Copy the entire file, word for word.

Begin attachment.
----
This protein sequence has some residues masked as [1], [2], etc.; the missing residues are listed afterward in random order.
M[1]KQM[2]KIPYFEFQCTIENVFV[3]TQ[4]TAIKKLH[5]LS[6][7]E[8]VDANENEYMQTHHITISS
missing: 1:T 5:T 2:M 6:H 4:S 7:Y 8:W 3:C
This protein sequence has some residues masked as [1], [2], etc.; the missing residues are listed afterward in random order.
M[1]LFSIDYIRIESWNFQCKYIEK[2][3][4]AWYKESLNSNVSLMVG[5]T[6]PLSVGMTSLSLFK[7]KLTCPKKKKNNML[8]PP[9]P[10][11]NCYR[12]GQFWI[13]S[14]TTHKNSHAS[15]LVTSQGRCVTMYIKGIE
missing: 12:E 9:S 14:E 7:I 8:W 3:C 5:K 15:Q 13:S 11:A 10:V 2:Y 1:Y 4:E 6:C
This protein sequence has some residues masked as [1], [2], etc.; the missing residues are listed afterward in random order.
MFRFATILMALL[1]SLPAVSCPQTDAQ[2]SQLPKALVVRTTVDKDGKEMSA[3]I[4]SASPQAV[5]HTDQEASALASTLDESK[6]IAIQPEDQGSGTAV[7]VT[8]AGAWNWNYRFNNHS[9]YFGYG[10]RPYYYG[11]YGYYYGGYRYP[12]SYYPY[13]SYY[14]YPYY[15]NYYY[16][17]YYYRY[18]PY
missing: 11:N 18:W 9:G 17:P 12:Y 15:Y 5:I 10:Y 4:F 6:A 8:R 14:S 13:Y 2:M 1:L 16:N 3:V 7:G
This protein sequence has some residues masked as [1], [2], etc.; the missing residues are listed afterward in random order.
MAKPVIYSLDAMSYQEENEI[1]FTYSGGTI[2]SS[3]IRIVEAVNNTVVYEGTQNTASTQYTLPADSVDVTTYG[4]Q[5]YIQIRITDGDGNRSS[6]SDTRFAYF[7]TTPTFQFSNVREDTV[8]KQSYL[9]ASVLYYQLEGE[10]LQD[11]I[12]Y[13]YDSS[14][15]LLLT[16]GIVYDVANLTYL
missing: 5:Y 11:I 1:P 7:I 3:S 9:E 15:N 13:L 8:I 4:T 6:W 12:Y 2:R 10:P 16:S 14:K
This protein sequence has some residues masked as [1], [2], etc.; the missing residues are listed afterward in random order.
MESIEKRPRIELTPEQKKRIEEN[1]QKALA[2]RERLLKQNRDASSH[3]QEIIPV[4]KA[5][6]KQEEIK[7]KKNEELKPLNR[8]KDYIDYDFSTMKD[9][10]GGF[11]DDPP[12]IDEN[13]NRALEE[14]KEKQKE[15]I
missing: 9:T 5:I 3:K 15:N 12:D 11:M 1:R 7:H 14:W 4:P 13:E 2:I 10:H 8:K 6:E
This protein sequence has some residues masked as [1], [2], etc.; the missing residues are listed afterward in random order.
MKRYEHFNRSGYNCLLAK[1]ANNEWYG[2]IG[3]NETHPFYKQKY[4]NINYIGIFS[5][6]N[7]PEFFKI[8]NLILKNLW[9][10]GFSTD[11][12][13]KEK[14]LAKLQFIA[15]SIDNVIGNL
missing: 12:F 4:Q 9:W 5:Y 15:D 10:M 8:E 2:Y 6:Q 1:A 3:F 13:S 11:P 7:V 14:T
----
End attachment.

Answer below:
This protein sequence has some residues masked as [1], [2], etc.; the missing residues are listed afterward in random order.
M[1]KQM[2]KIPYFEFQCTIENVFV[3]TQ[4]TAIKKLH[5]LS[6][7]E[8]VDANENEYMQTHHITISS
missing: 1:T 5:T 2:M 6:H 4:S 7:Y 8:W 3:C
This protein sequence has some residues masked as [1], [2], etc.; the missing residues are listed afterward in random order.
M[1]LFSIDYIRIESWNFQCKYIEK[2][3][4]AWYKESLNSNVSLMVG[5]T[6]PLSVGMTSLSLFK[7]KLTCPKKKKNNML[8]PP[9]P[10][11]NCYR[12]GQFWI[13]S[14]TTHKNSHAS[15]LVTSQGRCVTMYIKGIE
missing: 12:E 9:S 14:E 7:I 8:W 3:C 5:K 15:Q 13:S 11:A 10:V 2:Y 1:Y 4:E 6:C
This protein sequence has some residues masked as [1], [2], etc.; the missing residues are listed afterward in random order.
MFRFATILMALL[1]SLPAVSCPQTDAQ[2]SQLPKALVVRTTVDKDGKEMSA[3]I[4]SASPQAV[5]HTDQEASALASTLDESK[6]IAIQPEDQGSGTAV[7]VT[8]AGAWNWNYRFNNHS[9]YFGYG[10]RPYYYG[11]YGYYYGGYRYP[12]SYYPY[13]SYY[14]YPYY[15]NYYY[16][17]YYYRY[18]PY
missing: 11:N 18:W 9:G 17:P 12:Y 15:Y 5:I 10:Y 4:F 6:A 8:R 14:S 13:Y 2:M 1:L 16:N 3:V 7:G
This protein sequence has some residues masked as [1], [2], etc.; the missing residues are listed afterward in random order.
MAKPVIYSLDAMSYQEENEI[1]FTYSGGTI[2]SS[3]IRIVEAVNNTVVYEGTQNTASTQYTLPADSVDVTTYG[4]Q[5]YIQIRITDGDGNRSS[6]SDTRFAYF[7]TTPTFQFSNVREDTV[8]KQSYL[9]ASVLYYQLEGE[10]LQD[11]I[12]Y[13]YDSS[14][15]LLLT[16]GIVYDVANLTYL
missing: 5:Y 11:I 1:P 7:I 3:S 9:E 15:N 13:L 8:I 4:T 6:W 12:Y 2:R 10:P 16:S 14:K
This protein sequence has some residues masked as [1], [2], etc.; the missing residues are listed afterward in random order.
MESIEKRPRIELTPEQKKRIEEN[1]QKALA[2]RERLLKQNRDASSH[3]QEIIPV[4]KA[5][6]KQEEIK[7]KKNEELKPLNR[8]KDYIDYDFSTMKD[9][10]GGF[11]DDPP[12]IDEN[13]NRALEE[14]KEKQKE[15]I
missing: 9:T 5:I 3:K 15:N 12:D 11:M 1:R 7:H 14:W 4:P 13:E 2:I 10:H 8:K 6:E
This protein sequence has some residues masked as [1], [2], etc.; the missing residues are listed afterward in random order.
MKRYEHFNRSGYNCLLAK[1]ANNEWYG[2]IG[3]NETHPFYKQKY[4]NINYIGIFS[5][6]N[7]PEFFKI[8]NLILKNLW[9][10]GFSTD[11][12][13]KEK[14]LAKLQFIA[15]SIDNVIGNL
missing: 12:F 4:Q 9:W 5:Y 15:D 10:M 8:E 2:Y 6:Q 1:A 3:F 13:S 11:P 7:V 14:T